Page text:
Those decisions fall within the scope of the doctor-patient relationship. Attempts by the FDA to influence or intervene in the doctor-patient relationship amount to interference with the practice of medicine, the regulation of which is – and always has been – reserved to states.

Here’s the remedy the lawsuit is seeking:

Because the FDA has unlawfully attempted to prohibit the use of ivermectin to treat COVID-19, or to otherwise interfere with the practice of medicine, this Court should hold unlawful and set aside any FDA actions that direct or opine on whether ivermectin is an appropriate treatment for COVID-19, declare such actions unlawful, and issue permanent injunctive relief enjoining the FDA from further engaging in such actions.

Here’s another twist for Hollywood’s Mary Bowden biopic: One could logically expect that an organization called the American Medical Association would be a party to the Gray law firm’s lawsuit, but despite the trade group’s name, few physicians trust the AMA which is why is why less than 20 percent are members.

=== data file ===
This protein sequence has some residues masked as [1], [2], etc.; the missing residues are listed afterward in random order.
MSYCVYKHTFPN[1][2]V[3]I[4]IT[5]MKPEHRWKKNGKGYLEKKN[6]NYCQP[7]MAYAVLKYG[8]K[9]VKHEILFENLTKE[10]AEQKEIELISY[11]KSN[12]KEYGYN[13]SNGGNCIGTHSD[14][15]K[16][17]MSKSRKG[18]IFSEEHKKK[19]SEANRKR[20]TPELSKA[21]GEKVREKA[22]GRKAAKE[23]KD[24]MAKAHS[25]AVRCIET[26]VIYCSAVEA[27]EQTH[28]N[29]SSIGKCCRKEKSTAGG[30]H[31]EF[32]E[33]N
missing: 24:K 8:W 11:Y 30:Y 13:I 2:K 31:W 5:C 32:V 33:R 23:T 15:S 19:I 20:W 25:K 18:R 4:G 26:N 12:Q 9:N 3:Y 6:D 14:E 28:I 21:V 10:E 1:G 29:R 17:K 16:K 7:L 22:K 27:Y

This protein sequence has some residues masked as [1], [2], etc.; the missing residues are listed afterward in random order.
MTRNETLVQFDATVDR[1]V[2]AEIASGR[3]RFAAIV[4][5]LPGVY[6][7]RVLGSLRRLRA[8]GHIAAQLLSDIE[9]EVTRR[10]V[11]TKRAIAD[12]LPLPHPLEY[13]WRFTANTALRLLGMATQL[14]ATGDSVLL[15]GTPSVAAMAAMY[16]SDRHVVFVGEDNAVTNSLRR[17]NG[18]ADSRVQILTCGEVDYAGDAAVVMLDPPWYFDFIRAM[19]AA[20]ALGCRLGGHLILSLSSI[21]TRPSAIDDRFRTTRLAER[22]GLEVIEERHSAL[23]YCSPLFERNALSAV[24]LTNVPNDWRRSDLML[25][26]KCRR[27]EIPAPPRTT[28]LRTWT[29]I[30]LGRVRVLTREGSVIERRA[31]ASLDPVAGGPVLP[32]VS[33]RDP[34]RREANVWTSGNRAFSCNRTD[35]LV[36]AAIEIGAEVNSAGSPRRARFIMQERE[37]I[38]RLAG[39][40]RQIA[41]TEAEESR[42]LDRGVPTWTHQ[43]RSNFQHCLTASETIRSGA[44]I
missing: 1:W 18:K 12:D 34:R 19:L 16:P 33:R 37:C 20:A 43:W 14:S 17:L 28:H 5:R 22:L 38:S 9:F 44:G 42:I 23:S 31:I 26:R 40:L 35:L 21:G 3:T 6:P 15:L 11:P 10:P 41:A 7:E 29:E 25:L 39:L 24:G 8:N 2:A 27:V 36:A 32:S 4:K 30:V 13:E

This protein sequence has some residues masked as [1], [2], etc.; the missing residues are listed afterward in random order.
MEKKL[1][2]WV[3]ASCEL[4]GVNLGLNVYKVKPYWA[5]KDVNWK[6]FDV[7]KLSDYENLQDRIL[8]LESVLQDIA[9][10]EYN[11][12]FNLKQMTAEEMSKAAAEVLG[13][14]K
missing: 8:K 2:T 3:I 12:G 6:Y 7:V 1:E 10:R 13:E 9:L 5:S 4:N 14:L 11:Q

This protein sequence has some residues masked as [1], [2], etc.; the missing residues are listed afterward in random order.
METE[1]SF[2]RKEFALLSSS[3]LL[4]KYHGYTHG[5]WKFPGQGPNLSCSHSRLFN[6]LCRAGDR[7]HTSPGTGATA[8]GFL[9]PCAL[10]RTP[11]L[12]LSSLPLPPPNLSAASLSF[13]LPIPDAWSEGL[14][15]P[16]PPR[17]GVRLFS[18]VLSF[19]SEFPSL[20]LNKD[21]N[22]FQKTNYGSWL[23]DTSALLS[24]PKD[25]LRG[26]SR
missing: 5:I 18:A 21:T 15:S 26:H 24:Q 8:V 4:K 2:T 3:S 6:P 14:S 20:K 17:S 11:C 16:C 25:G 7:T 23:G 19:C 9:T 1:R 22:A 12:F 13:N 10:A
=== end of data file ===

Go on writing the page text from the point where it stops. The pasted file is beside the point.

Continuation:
It’s not hard to figure out why. With regards to ivermectin, the AMA partnered with the American Pharmacists Association and American Society of Health-System Pharmacists and issued a statement opposing “the ordering, prescribing, or dispensing of ivermectin to prevent or treat COVID-19 outside of a clinical trial.”

Pharmacists are a threat to physicians because they want greater authority to recommend and even prescribe drugs, but the AMA was happy to get into bed with them and help further their cause. The AMA, another supposed “nonprofit,” makes oodles of money licensing the codes used to bill insurance companies and they have a cozy relationship with government. I perceive the organization as run by wokesters given the shameful firing of the former editor of the AMA’s medical journal because of a tweet the cancel crowd misconstrued.

I’m assuming Bowden made good on her threat to sue Houston Methodist for defamation because she posted on her LinkedIn page that she’s planning on suing them again. If her case goes to trial, I hope she gets a jury comprised of rocket scientists working at NASA’s spaceflight operations just outside Houston.